tem for at least a while longer."

MEDIATION SERVICE HEAD
-Cyrus S. Ching (above) was
named by President Truman to
head the government's new in-
dependent mediation service un-
der the Taft-Hartley Act.
Percy Faces
New Threat
Of eviction
Percy, the local canine celebrity,
is having eviction troubles again.
Last winter, Percy was featured
in a student-veteran eviction case
when W. E. Armstrong (Percy's
landlord) of 418 East Washing-
Street objected to his canine pres-j
ence on the grounds that the cus-
tomers of the restaurant which
Armstrong runs downstairs were
having their aesthetic sensibili-
ties violated.
Percy a Nuisance?
Percy's master, Ronald Johnson,
student at the University, adopt-
ed a "love me, love my dog" at-
titude and pointed out that Percy
couldn't possibly be a nuisance to
the customers because he had his
own means of transportation in
and out of the building-a basket
which was raised and lowered
from Johnson's apartment out of
sight of the customers.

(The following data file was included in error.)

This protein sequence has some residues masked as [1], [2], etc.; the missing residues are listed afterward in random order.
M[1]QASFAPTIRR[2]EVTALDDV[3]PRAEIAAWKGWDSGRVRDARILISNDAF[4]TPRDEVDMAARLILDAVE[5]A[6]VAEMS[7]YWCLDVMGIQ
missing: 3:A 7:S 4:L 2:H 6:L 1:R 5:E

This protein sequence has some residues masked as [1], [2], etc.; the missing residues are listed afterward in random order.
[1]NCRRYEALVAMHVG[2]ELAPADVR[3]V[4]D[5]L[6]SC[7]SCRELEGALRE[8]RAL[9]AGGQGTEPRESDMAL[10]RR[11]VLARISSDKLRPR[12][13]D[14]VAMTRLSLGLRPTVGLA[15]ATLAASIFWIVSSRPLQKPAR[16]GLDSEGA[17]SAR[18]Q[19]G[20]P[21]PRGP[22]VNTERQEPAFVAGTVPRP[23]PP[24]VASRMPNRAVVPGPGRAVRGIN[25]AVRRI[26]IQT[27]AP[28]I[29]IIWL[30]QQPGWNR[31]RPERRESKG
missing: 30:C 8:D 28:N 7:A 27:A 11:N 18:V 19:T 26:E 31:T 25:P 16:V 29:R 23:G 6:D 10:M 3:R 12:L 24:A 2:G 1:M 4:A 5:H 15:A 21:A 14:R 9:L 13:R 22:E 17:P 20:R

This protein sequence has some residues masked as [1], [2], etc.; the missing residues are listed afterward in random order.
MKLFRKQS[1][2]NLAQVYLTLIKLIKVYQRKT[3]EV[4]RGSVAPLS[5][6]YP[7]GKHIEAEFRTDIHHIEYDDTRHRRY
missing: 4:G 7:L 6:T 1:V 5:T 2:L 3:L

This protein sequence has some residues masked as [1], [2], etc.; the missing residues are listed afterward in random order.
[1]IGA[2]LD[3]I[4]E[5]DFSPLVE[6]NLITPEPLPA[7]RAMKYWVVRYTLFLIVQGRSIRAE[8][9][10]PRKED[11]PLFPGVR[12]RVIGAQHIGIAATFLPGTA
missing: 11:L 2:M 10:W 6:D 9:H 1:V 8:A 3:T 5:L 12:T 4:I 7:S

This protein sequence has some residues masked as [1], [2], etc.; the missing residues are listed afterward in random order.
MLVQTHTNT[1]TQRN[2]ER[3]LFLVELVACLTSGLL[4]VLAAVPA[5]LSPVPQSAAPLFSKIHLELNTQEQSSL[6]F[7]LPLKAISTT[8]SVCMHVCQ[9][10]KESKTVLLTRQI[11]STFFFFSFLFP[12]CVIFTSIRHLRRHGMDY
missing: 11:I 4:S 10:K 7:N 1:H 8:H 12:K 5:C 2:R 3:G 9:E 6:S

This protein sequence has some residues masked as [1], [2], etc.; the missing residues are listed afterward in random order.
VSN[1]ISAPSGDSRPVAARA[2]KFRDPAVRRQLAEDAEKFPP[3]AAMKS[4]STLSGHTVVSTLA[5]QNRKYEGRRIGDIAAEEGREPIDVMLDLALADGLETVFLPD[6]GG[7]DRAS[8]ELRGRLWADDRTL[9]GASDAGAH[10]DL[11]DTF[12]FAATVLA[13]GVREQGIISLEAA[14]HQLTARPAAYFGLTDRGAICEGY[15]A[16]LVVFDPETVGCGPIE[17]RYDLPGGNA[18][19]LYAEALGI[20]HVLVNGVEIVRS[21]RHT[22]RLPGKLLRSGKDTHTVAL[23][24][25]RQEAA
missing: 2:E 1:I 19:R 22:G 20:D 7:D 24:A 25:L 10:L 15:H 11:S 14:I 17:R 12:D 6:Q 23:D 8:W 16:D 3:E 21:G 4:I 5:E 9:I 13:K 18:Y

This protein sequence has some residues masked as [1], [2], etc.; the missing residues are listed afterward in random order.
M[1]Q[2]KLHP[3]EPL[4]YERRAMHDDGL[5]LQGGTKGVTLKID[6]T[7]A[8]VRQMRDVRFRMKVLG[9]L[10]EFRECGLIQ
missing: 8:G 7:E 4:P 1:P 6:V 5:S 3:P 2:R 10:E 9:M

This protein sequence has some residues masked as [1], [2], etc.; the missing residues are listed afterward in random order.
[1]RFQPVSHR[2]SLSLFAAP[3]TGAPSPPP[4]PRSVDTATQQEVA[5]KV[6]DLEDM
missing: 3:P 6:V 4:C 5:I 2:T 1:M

After some weeks of action be-
tween Armstrong, Johnson and
their lawyers, the case was fin-
ally settled and Percy settled down
with a sigh for what he mistaken-
ly thought was a permanent rest.
Another Eviction Notice
Now Johnson has been served
another eviction notice, this time
on the grounds that Armstrong
wants to redecorate his apart-
ment. Upon conferring with the
University's lawyer, Johnson has
found out that there are no such
grounds for eviction according to
his present contract. However,
nothing has been settled yet.
All of which leaves P e r c y
scratching his ear in wonder at
the legal gyrations human beings
go through for a kennel.
Senior Booklets
All June graduates who ordered
but did not pick up senior an-
nouncements and booklets are re-
quested to report to Rm. 2, Uni-
versity Hall, and get them.
There are a few extras for those
who still wish to purchase them.

Power, Ideals
Seen as U.S.
Responsibilities
First Duties Owed
Ourselves-Johnson
America's primary responsibil-
ity as a world power is to main-
tain its own strength and its tra-
di'ional ideals of foreign relations,
Nelson T. Johnson, secretary-gen-
eral of the Far Eastern Commis-
sion, said yesterday.
Speaking in the lecture series
on "The United States in Wor'ld
Affairs," Johnson said, "as a world
power, our primary responsibili-
ties are to ourselves."
"We cannot expect to lead if
we cannot control and manage
ourselves."
Traditional Ideals Listed
Johnson listed as traditional
American ideals in foreign policy
good faith and justice toward all
nations, settlement of internaion-
al disputes by arbitration and con-
ciliation, and non-involvement in
other nation's quarrels.
Others are freedom of the seas,
equality of opportunity in world